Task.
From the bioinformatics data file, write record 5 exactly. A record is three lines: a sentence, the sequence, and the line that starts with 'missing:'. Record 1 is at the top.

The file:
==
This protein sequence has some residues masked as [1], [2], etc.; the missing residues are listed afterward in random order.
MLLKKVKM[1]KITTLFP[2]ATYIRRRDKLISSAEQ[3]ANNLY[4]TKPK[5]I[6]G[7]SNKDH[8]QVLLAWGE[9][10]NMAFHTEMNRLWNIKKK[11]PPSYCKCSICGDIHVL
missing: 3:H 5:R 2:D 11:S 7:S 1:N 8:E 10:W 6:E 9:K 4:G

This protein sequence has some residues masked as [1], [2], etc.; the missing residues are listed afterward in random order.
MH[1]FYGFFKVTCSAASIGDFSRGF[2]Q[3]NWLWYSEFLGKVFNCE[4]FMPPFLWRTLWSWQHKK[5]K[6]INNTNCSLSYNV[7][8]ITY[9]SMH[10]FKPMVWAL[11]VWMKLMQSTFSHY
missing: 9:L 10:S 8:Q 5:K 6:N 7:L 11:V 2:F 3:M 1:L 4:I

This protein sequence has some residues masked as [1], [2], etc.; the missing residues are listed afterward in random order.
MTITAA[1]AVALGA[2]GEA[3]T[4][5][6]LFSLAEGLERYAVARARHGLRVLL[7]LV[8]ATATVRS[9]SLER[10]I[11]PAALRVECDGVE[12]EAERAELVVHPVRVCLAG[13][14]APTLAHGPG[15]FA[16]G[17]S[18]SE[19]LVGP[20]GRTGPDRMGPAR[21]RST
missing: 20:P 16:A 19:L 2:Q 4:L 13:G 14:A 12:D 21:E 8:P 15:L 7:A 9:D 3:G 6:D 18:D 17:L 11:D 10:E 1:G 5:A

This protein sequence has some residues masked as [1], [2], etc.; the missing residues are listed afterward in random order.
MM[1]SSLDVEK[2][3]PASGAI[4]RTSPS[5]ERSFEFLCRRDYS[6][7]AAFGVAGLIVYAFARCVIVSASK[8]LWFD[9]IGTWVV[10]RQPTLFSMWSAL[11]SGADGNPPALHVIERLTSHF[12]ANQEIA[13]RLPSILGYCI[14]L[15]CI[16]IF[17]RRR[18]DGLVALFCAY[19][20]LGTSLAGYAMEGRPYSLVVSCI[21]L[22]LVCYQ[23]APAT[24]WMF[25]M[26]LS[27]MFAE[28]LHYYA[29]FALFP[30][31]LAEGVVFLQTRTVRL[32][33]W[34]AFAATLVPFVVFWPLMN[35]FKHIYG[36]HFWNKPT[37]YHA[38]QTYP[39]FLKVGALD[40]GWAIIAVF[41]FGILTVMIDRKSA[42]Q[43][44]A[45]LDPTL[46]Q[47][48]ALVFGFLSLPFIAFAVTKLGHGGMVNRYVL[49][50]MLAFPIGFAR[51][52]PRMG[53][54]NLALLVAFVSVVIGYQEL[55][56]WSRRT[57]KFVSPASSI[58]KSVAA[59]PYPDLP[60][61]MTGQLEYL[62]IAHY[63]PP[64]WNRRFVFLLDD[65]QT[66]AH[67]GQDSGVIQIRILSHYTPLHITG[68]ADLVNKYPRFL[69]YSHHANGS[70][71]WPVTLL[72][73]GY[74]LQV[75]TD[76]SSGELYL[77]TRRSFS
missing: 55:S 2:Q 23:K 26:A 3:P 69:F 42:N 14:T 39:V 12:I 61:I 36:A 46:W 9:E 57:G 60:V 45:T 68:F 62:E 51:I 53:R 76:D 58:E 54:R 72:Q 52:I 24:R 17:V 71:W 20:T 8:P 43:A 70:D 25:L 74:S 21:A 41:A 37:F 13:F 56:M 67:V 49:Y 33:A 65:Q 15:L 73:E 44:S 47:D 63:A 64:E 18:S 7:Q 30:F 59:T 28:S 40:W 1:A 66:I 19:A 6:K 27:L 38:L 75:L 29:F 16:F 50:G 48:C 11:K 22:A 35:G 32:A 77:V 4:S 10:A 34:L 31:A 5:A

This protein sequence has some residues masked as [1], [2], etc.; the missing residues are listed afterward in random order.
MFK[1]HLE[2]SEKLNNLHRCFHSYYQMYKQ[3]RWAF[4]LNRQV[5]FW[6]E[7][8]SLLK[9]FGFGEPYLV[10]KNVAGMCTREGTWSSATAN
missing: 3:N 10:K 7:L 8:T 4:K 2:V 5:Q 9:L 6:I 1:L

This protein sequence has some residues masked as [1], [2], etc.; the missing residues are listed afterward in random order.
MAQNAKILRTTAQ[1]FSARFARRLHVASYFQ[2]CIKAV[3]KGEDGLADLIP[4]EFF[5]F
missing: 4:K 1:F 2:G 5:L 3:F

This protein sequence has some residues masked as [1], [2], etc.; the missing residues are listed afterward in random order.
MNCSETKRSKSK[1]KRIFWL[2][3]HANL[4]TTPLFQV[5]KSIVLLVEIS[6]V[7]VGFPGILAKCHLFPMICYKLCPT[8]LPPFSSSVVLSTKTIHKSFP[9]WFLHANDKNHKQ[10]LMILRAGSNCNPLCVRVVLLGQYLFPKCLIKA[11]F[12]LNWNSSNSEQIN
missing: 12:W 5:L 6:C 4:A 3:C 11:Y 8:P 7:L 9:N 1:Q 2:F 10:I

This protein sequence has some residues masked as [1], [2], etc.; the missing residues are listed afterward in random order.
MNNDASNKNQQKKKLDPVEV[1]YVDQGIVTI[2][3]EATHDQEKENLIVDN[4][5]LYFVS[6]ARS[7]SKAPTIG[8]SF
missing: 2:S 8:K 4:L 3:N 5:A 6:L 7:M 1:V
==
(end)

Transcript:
This protein sequence has some residues masked as [1], [2], etc.; the missing residues are listed afterward in random order.
MFK[1]HLE[2]SEKLNNLHRCFHSYYQMYKQ[3]RWAF[4]LNRQV[5]FW[6]E[7][8]SLLK[9]FGFGEPYLV[10]KNVAGMCTREGTWSSATAN
missing: 3:N 10:K 7:L 8:T 4:K 2:V 5:Q 9:L 6:I 1:L